Baby it’s cold outside.
In the Northern Hemisphere, the days are dimming, Yule is neigh and the winter solstice, the proverbial long night of the soul, is at hand. The exact date and time of the solstices vary from year to year but in 2022 the winter solstice falls on December 21 at 4:48 EST.
In technical terms, the winter solstice marks the beginning of winter and the point of the year when the sun reaches its lowest point in the sky, directly above the Tropic of Capricorn.
Solstice is a marriage of the Latin words for “sun” and “to stand still,” and the winter solstice equates to the shortest day and longest night of the year. Winter’s sunburned, popsicle stained sister, the summer solstice, celebrated on or around June 21st, coincides with the longest day and shortest night of the year. Betwixt the two we observe the spring and autumn equinoxes wherein sunlight and night are evenly distributed.
Celebrating the solstice
Celebrating the solstices and equinoxes is among the oldest traditions known to man, right up there with storytelling and burying the dead. Since we first crawled out of the cave, the winter solstice has heralded a time to retreat back to it, to consider what is lost with the frost and what is promised by spring. The longest night offers a chance to reflect on the year that has passed and cast an eye and a lantern towards brighter days ahead.
During this time, we are called to imitate the sun at it stand still. You can think of the solstice as the celestial New Year, a time for introspection, cleansing and planting purpose, just as the sun is reborn on the solstice so too can we be. An excerpt of the poem “Shortest Day” by Susan Cooper, distills the ancient echo and enduring sentiments of the solstice:
So the Shortest Day came and the year died
And everywhere down the centuries of the snow‐white world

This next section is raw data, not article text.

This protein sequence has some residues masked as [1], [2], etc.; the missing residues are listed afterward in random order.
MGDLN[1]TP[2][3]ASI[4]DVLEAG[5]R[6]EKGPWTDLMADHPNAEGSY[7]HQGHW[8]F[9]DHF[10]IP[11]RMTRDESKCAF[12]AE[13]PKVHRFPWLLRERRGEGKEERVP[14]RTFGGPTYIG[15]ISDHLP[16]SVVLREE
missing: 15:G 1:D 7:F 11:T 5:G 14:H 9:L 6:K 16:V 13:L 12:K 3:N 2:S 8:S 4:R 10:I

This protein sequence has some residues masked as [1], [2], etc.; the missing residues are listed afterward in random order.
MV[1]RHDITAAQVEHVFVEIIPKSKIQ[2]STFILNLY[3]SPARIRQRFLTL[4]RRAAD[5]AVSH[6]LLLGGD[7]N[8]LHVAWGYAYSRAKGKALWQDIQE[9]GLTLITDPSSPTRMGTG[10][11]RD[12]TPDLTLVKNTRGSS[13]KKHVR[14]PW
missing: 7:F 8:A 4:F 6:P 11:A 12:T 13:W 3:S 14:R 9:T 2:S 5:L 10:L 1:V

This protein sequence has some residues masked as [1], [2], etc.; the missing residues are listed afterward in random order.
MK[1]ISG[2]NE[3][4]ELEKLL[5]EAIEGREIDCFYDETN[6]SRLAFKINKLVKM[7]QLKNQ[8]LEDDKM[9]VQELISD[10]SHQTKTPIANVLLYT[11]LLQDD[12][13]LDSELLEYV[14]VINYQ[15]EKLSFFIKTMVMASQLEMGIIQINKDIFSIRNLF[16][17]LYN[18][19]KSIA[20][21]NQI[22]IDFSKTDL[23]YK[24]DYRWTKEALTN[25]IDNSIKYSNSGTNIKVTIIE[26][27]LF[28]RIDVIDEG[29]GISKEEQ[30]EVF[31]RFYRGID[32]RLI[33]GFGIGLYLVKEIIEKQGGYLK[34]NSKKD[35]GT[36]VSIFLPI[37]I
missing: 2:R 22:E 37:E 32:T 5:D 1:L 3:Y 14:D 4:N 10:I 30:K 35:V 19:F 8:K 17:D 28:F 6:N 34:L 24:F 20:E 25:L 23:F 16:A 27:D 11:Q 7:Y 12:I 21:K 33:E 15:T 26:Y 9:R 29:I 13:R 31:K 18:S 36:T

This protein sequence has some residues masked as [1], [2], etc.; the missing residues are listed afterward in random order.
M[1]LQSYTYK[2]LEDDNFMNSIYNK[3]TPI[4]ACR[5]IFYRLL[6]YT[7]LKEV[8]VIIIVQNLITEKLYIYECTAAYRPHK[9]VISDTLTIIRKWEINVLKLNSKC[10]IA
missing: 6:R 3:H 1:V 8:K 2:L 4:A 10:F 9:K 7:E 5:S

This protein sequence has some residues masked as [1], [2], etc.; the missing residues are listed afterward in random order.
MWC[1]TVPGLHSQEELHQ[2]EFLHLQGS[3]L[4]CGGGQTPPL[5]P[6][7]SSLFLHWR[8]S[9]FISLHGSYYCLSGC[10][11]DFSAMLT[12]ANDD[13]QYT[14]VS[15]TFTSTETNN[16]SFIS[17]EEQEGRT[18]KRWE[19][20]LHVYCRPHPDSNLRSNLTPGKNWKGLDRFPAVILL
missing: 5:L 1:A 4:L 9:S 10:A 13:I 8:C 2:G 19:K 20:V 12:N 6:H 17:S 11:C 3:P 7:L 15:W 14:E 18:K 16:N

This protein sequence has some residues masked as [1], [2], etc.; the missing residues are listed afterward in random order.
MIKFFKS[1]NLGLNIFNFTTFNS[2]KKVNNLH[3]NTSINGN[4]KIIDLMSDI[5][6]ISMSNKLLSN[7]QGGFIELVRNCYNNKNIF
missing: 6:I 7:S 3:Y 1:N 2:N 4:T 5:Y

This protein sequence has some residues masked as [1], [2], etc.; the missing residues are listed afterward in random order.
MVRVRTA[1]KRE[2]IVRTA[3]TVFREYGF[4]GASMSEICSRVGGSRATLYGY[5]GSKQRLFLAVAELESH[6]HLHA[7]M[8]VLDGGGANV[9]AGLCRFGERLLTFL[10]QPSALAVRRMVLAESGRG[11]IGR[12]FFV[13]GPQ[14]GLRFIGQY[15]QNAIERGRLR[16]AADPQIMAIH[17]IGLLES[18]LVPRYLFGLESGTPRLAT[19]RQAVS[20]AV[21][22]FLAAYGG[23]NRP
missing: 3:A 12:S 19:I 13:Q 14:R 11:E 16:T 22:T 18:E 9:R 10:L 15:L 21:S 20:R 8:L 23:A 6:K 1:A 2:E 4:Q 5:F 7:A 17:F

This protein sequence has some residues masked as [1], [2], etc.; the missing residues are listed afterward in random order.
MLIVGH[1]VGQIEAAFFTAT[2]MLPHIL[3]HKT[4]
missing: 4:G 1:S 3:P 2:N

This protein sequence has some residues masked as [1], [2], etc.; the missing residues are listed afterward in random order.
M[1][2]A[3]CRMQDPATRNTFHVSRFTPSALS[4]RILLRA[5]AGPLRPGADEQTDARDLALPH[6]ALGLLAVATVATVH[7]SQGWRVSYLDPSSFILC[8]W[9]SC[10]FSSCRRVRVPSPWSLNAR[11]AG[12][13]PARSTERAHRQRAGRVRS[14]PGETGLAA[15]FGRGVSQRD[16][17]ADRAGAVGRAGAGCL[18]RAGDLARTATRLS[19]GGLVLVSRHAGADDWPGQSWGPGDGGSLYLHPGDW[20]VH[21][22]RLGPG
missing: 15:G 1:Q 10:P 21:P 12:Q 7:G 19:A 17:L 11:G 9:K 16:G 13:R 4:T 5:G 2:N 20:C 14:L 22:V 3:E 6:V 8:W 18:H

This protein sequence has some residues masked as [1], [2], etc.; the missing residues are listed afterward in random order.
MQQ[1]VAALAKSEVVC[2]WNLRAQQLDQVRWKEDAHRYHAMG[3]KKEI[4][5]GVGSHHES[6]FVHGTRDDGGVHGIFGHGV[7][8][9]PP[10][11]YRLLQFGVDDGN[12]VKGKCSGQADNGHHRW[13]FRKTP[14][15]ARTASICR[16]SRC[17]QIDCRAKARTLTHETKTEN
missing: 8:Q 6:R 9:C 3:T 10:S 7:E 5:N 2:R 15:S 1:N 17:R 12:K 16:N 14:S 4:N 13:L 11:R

Came people singing, dancing,
To drive the dark away.
They lighted candles in the winter trees;
They hung their homes with evergreen;
They burned beseeching fires all night long
To keep the year alive.
And when the new year’s sunshine blazed awake
They shouted, reveling.
Through all the frosty ages you can hear them
Echoing behind us ‐ listen!”
Listen indeed, quiet your mind, squint into the sun, welcome the cold and read on to learn more about how to celebrate the winter solstice.
Food is in itself a sacrifiical offering of land and labor. Honor the longest night by preparing a meal that incorporate seasonal and warming ingredients like roasted game, apples, cloves, cinnamon, rosemary, sage and saffron. Make a cup of strong tea or spiked cider. Gather round the ones you love and give thanks, trade stories, empty bottles, pass plates and ride high on breaking bread and being alive.
Honor the sun on its day of minimal shine by setting aside time to watch it rise and set. Whether you are an urban dweller or a county denizen, be an active disciple of nature and seek out a park or preserve where you can be humbled by it. Bundle up, breathe deep and collect branches, pine cones and any other natural artifacts/winter foliage to decorate your home or solstice altar.
If we conceive of the winter solstice as the spiritual beginning of a new year, we can get right with that energy by clearing our spaces of clutter, maudlin mementos, our exes tax returns, stale spices, expired canned goods and all other damnable detritus. You can also apply this purge energy to the corporeal space of your own body, drink some bone broth, salute the sun with a walk in the wilderness, drink a detox tea and wash your godd***n sheets. In the spirt of expulsion and welcoming, and on two separate pieces of paper, write down what you want to leave behind and/or rid yourself of and what you want to invite into your life in the new year to come. With these in hand, proceed to the next step.
Setting s**t on fire is a universal way to honor the gods, the dead and the passage of time. In relationship to the solstice, bonfires were traditionally lit to keep the bad spirits at bay during the extended evening hours. A bonfire also burns with the intention of ushering the light of the sun back into the sky. Whatever your spiritual practice, the purifying properties of smoke and the warmth of firelight are an excellent way to welcome winter and the new year ahead. If you don’t have access to a pit, pyre or fireplace, you can still honor the tradition with candlelight, smoke cleansing and the ritual reading/burning of your written solstice intentions.
Astrology 101: Your guide to the stars
Astrologer Reda Wigle researches and irreverently reports back on planetary configurations and their effect on each zodiac sign. Her horoscopes integrate history, poetry, pop culture and personal experience. She is also an accomplished writer who has profiled a variety of artists and performers, as well as extensively chronicled her experiences while traveling. Among the many intriguing topics she has tackled are cemetery etiquette, her love for dive bars, Cuban Airbnbs, a “girls guide” to strip clubs and the “weirdest” foods available abroad.